• Click “Save.”

That’s it, you’re officially on the blacklist (in a good way.)

You’ve got Google Analytics tracking your website activity and you’ve excluded yourself from the data, so what’s left to do?

Using and Understanding Your Google Analytics Data

As you familiarize yourself with Google Analytics and learn about the data it offers you, keep in mind your business or website goals. These goals should influence the data you prioritize and any enhancements you make to your site.

Breaking it down: Important data definitions as defined by Google

  • Unique Visitors – Unique visitors tells us how many unique web browsers accessed a website during a specific, or pre-determined, time period. Cookies are used to calculate this metric. If some of your visitors use multiple browsers or delete cookies frequently, this can inflate your visitor count.
  • Unique Pageviews – Unique pageviews tell us how many sessions included views of a specific page (or pages) at least once. Think of it this way: you can view a webpage 100 times within a session, but that will count as only 1 unique pageview.
  • Unique Event – When you think “Event,” think “Action on page.” Unique events tell us how many sessions included a specific action (event). Events can include things like clicking on a CTA button you created or downloading a file from your site. Think of it this way: A visitor on your site can download the same file 5 times in a row, but unique events will only count it once.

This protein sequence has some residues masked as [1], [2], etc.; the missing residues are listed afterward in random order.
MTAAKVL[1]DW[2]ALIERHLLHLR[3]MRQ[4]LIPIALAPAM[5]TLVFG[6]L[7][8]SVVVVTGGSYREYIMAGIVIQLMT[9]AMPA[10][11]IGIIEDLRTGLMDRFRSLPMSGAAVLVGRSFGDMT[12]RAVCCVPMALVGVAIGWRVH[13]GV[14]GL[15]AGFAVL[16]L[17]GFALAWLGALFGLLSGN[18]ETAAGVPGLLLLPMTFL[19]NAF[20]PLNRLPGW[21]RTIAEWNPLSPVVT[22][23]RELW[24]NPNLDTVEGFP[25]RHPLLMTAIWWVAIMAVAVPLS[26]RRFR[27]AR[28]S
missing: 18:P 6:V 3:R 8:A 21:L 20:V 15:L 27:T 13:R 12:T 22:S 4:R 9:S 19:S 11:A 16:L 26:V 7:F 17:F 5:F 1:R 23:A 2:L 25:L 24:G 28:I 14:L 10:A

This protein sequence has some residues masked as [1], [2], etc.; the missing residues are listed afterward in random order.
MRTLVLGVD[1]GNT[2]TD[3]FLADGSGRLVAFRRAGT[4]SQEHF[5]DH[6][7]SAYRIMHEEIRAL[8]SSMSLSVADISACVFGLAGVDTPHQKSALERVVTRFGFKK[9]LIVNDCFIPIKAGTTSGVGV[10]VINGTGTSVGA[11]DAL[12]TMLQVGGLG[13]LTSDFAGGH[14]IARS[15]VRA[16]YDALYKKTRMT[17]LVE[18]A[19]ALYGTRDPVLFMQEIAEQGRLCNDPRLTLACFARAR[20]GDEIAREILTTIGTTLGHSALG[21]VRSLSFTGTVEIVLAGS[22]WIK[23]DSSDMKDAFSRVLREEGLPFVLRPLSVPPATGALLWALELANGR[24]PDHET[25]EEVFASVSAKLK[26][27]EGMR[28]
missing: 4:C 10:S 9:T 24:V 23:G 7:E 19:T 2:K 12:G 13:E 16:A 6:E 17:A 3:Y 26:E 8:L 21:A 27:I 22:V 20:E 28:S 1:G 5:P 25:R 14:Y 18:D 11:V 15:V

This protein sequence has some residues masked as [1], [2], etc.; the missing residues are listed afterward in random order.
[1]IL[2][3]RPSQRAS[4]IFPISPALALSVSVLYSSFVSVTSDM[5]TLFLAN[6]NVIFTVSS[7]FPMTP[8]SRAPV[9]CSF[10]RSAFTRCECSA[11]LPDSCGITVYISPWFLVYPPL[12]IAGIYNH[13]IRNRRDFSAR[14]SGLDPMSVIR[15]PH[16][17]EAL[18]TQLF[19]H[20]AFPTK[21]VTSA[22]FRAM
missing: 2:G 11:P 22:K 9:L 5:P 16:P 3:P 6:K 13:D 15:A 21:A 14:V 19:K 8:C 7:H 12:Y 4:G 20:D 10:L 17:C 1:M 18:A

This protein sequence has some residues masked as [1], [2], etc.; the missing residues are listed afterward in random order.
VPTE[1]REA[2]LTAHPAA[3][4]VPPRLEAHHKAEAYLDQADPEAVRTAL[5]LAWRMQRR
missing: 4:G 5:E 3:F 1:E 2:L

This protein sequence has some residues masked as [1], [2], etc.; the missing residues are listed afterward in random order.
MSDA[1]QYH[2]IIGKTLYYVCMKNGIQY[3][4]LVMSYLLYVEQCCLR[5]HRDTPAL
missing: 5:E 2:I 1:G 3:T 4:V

• Unique Session (or Visit) – Sessions tell us how long a visitor spent on a certain website. A session begins as soon as someone hits a page on your website and it loads; it ends when the visitor leaves your site, closes their browser, or is inactive for 30+ minutes.
  • Average Session (Visit) Duration – Average session duration tells us the average amount of time that a session lasts. This is normally displayed in seconds and calculates the time between the visitor’s first pageview and the last event that happened. So, if someone lands on your website and doesn’t do anything, thereby causing no event (like a click), average session duration will reflect as zero seconds.
  • New Sessions (Visits)– This metric tells us how many first-time visits your site or pages receive during a specific timeframe. Cookies are used to calculate this metric, so if someone has deleted their cookies after visiting your site and then they come back, they’ll show as a new session.
  • Return Sessions (Visits) – This is the pretty much the opposite of new sessions. The return sessions metric tells us how many repeat sessions, or visits, occurred during a specific timeframe. Cookies are used to calculate this metric.
  • Bounce – A bounce is calculated as a visit that only has one pageview.
    • Keep in mind: Sometimes, a bounce is a good thing. It can mean that someone entered your site and found the information they needed on the first page, then left. Oftentimes, it’s not so nice. If your site or pages experience a lot of bounces it could mean your visitors aren’t finding what they need, or are confused by your website, so they’re leaving your site before getting to the page or information they need. Do your due diligence and track what pages receive the most bounces and decide whether or not they make sense. Adjust your site accordingly.